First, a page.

I am using a SM57 and an E835 hooked up to a Fast track Pro interface by XLR cable, and recording on my Macbook Pro with Reaper. I recorded a few tracks and there is a 'hissing' noise in the background. You can hear the hissing when the guitar is being played, but it is more evident in the breaks between verses and what not.

Is there a way to edit out this hissing without losing audio quality?? How do I avoid this in the future? Do I need a preamp for each mic?? (I currently have the mics turned all the way up on the interface in order to get the level of audio I want.

3 Answers 3


When the guitar is being played? What guitar? As you use an SM57 I should assume it is an electric one, recorded with the mic from the amp speaker. Electric guitar equipment is almost always more noisy than any other kind of equipment, so it seems likely the origin of the noise is the amp. That's natural and occurs on all records, use a noise gate to avoid this noise in silent passages; in loud passages, it should not be audible on the final record unless you put a lot of compressor on the track afterwards. (If you need so much compression, consider doing it with an FX pedal before the amp, that often sounds much better anyway.)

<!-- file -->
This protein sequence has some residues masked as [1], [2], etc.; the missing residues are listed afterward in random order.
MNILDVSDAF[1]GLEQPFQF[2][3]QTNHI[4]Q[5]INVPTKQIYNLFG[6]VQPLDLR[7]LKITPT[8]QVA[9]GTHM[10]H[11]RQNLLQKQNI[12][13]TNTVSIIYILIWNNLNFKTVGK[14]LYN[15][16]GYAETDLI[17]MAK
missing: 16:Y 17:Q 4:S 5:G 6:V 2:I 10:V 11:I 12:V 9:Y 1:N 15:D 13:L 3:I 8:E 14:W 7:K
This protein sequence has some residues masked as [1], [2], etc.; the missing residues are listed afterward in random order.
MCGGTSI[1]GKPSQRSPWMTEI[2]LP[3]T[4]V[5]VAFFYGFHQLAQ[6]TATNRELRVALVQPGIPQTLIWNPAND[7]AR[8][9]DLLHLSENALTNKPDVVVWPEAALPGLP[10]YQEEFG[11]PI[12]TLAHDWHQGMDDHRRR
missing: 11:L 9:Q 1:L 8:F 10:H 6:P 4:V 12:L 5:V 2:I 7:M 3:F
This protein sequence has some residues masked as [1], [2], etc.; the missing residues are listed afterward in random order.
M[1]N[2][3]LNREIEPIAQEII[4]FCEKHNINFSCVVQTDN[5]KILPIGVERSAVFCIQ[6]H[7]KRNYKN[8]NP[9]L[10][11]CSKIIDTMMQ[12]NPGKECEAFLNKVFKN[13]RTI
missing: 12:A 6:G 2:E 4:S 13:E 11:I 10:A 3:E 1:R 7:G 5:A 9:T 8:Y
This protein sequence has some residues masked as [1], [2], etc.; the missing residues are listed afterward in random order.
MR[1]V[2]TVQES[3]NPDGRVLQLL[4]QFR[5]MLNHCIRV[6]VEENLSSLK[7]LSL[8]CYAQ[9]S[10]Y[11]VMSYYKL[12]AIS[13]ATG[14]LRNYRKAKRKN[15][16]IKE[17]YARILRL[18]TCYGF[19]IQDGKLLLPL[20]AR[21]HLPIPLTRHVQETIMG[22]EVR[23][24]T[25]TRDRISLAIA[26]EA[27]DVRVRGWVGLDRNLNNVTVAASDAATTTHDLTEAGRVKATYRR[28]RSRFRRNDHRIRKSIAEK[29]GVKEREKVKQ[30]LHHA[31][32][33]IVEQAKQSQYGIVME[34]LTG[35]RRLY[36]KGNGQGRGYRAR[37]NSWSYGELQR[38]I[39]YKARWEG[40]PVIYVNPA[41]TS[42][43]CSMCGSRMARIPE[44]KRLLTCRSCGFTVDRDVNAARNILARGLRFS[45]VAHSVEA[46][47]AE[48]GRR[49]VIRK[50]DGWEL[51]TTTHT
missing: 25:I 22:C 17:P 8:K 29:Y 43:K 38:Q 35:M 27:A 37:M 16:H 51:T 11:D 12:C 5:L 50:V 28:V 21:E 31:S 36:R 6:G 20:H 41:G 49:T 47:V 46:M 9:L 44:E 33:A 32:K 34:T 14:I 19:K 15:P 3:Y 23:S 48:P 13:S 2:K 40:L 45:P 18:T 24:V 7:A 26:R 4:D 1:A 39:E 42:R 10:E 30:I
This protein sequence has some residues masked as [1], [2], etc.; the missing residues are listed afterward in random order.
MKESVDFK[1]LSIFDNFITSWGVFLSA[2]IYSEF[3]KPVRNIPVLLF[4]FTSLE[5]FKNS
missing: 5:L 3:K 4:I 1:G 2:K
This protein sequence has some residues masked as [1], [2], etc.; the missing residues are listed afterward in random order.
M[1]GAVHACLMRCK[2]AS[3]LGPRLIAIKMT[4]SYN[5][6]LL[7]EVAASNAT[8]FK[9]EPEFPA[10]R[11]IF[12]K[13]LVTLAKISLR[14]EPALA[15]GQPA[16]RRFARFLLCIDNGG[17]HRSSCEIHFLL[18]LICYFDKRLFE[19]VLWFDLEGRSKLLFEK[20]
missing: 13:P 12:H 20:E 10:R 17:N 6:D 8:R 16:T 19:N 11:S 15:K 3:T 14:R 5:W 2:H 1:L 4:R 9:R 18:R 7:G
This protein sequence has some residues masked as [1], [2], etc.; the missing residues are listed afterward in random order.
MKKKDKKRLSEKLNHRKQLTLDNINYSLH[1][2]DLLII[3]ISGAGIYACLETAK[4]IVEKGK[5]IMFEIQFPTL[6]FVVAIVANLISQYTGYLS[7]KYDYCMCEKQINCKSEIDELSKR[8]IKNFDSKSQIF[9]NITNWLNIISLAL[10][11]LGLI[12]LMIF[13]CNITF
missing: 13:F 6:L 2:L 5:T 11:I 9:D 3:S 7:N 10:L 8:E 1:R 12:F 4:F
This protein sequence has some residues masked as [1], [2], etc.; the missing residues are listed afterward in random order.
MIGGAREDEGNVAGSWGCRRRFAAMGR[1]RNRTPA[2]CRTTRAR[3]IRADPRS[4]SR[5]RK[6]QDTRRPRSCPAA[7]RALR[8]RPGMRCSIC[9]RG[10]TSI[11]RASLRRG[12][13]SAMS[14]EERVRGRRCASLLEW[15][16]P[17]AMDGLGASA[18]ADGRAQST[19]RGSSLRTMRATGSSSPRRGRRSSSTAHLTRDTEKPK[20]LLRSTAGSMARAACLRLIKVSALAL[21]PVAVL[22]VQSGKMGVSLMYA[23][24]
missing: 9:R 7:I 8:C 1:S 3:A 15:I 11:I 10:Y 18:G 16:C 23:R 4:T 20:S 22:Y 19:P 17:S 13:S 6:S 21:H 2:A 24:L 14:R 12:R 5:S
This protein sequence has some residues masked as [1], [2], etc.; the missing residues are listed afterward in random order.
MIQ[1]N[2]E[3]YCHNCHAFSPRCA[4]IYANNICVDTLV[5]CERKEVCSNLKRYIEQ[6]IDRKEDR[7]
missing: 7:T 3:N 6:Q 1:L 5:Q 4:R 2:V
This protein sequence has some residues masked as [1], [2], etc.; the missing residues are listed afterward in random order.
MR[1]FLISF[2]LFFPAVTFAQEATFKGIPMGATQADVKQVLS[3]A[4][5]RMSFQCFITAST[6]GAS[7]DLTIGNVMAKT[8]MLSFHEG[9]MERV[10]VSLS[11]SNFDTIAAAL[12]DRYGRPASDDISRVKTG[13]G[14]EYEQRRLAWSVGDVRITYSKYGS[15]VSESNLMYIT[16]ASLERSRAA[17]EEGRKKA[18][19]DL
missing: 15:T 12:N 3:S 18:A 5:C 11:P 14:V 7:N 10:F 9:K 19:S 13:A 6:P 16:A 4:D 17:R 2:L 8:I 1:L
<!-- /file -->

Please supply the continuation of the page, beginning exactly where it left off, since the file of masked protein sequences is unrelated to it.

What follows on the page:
But then, you say you need to turn the interface's mic gains all the way up, that should not be necessary when miking an electric guitar amp!
If it is in fact an acoustic guitar: don't use dynamic microphones then. Not only do they have too low sensitivity (resulting in the need to crank up the preamp, causing noise level to explode), they also have a less than optimal frequency response for acoustic guitar. Even the cheapest condenser microphones usually give you much more sound clarity than generic dynamic mics, especially when not using a high-quality mic preamp, and a lot less noise.


I have a M-Audio ProFire 2626 and have noticed that when I turn the preamp level past about 85% I get a large amount of hiss. Below that it is fairly clean. You can hear the noise quite clearly in the headphone jack on the unit. Since they are made by the same company, you might be having the same problem.

Try lowering the level on the mic slightly and see if it helps.


Turn down your preamps and play louder.

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